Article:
Personal Best (1982) Romance movies are big on hand-holding and kissing and (let us say) more intricate types of physical contact. Yet they rarely convey the corporeality of romance, which is different from sex. Contact isn’t required for corporeality. Even at a distance — maybe especially at a distance — romantic love quickens the pulse, raises the temperature, and brings a blush to the skin. The heart has its reasons that reason knows nothing of, and it’s the rest of the body that recognizes what’s going on. Robert Towne’s directorial debut is about aspiring Olympic athletes. The lead character (Mariel Hemingway) falls in love twice, each time with a fellow athlete: one female, one male. The relationships are rich, affecting, and plausible. But what makes “Personal Best” such a great romance movie is how utterly at ease the characters are with their own bodies. Corporeality isn’t just what they do. It’s who they are. Pauline Kael, as always acute and practical both, made this point in her New Yorker review. “Personal Best,” she wrote, “should be one of the best dating movies of all time, because it pares away all traces of self-consciousness.” Going for the gold, corporeality-wise, allows the characters to convey it, romance-wise, with unique and enchanting matter of fact-ness. Available on Amazon Prime, Google Play, iTunes, Vudu, YouTube

MARK FEENEY

Adèle Haenel, left, and Noémie Merlant in "Portrait of a Lady on Fire."
Adèle Haenel, left, and Noémie Merlant in "Portrait of a Lady on Fire." Neon via AP

Portrait of a Lady on Fire (2019) When it comes to romance in the movies, less is more. I don’t want to watch a lot of gratuitous rolling around in an unmade bed, or have to endure two hours of adults acting like puppies. “Portrait of a Lady on Fire” gets it exactly right. French director Céline Sciamma’s exquisite film about a young woman hired to paint another young woman is tres romantique — honestly, it’s a house afire by the end — and it conjures the mood without any MMA-style clutching and grabbing. Instead, it’s all in the way Marianne, played diffidently by Noémie Merlant, looks at Héloïse, the coltish lass whose portrait she’s commissioned to paint, played by Adèle Haenel. “Portrait of a Lady on Fire” is beautiful to look at in part because it’s shot like a classic painting — and the paint here dries very slowly, which makes for a fine romance. Available on Amazon Prime, Google Play, Hulu, Vudu, YouTube

MARK SHANAHAN

Warren Beatty and Natalie Wood in "Splendor In The Grass."
Warren Beatty and Natalie Wood in "Splendor In The Grass."Silver Screen Collection/Getty Images

Splendor in the Grass (1961) Has there been a movie that feels more like falling in love than Elia Kazan’s hyper-emotional saga of teen hormones and heartbreak? That swooning, tilting opening shot, with Deanie Loomis (Natalie Wood) necking in the front seat with high school beau Bud Stamper (new kid Warren Beatty), feels like it’s about to slide off the edge of reason, and Deanie herself soon follows. This is arguably Wood’s greatest performance, and it’s devastating; the movie itself is a female “Rebel Without a Cause,” and, as such, rather more dangerous. Available on Amazon Prime, Google Play, iTunes, Vudu, YouTube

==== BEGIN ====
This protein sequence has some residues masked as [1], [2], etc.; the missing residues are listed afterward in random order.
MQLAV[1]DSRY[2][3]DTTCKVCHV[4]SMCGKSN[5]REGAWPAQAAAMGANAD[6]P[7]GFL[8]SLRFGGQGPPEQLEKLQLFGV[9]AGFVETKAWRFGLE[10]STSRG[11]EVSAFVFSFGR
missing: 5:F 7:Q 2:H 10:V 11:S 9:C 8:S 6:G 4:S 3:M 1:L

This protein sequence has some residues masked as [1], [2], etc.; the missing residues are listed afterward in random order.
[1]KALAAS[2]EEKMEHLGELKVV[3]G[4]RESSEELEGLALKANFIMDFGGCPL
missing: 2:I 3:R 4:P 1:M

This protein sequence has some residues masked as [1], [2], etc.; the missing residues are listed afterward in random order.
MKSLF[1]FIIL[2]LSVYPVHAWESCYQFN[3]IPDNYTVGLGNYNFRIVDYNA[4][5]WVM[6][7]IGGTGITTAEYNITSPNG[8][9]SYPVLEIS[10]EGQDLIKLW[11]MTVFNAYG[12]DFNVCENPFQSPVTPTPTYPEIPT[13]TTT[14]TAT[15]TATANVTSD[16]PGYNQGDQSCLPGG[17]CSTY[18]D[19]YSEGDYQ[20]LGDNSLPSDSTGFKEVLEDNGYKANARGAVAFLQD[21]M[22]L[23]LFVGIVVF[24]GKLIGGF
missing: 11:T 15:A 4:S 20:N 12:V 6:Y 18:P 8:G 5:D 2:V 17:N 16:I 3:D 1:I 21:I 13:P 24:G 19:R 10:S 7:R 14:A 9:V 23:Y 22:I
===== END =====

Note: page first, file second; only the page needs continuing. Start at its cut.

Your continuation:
TY BURR

Bruno Ganz and Solveig Dommartin in "Wings of Desire."
Bruno Ganz and Solveig Dommartin in "Wings of Desire." Courtesy of the Criterion Collection

Wings of Desire (1987) Romance is the beating heart of this Wim Wenders classic, yet not only in the traditional sense. Two angels move through the city of Berlin, hearing the unvoiced thoughts of its weary souls and attempting to console them, until one angel (Bruno Ganz) becomes enthralled by a trapeze artist (Solveig Dommartin) and chooses to renounce his chaste and chilly immortality in order to experience the tactile pleasures of earthly life and love.

JEREMY EICHLER

Laurence Olivier and Merle Oberon in "Wuthering Heights."
Laurence Olivier and Merle Oberon in "Wuthering Heights."Michael Ochs Archives/Getty Images

Wuthering Heights (1939) Rom-com energy can be enjoyable, sure. There are barriers to love and happiness, and it takes our adorable couple from 90 minutes to two hours to overcome them. But tortured-love energy is a more rarefied and raw force, one that reflects the darkest and most soul-stirring facets of human nature — and the 1939 version of “Wuthering Heights” fully embodies that force. Beautifully directed by William Wyler, the film is a carefully abridged adaptation of Emily Brontë’s 1847 novel, shot in an expressionistic black-and-white that turns the Yorkshire moors into the landscape of another, less shackled emotional world. As Heathcliff, Laurence Olivier is mesmerizing, his torment and class resentment palpable throughout. He is all love, as well as its companion state, loathing. At his most handsome in that era, with faraway eyes and a dimpled chin, Olivier represents the passion that Cathy (Merle Oberon) is drawn to — but turns away from out of social cowardice. Oh, our doomed couple do indeed find a way to embrace their great love — but alas, in death. Available on Amazon Prime.

MATTHEW GILBERT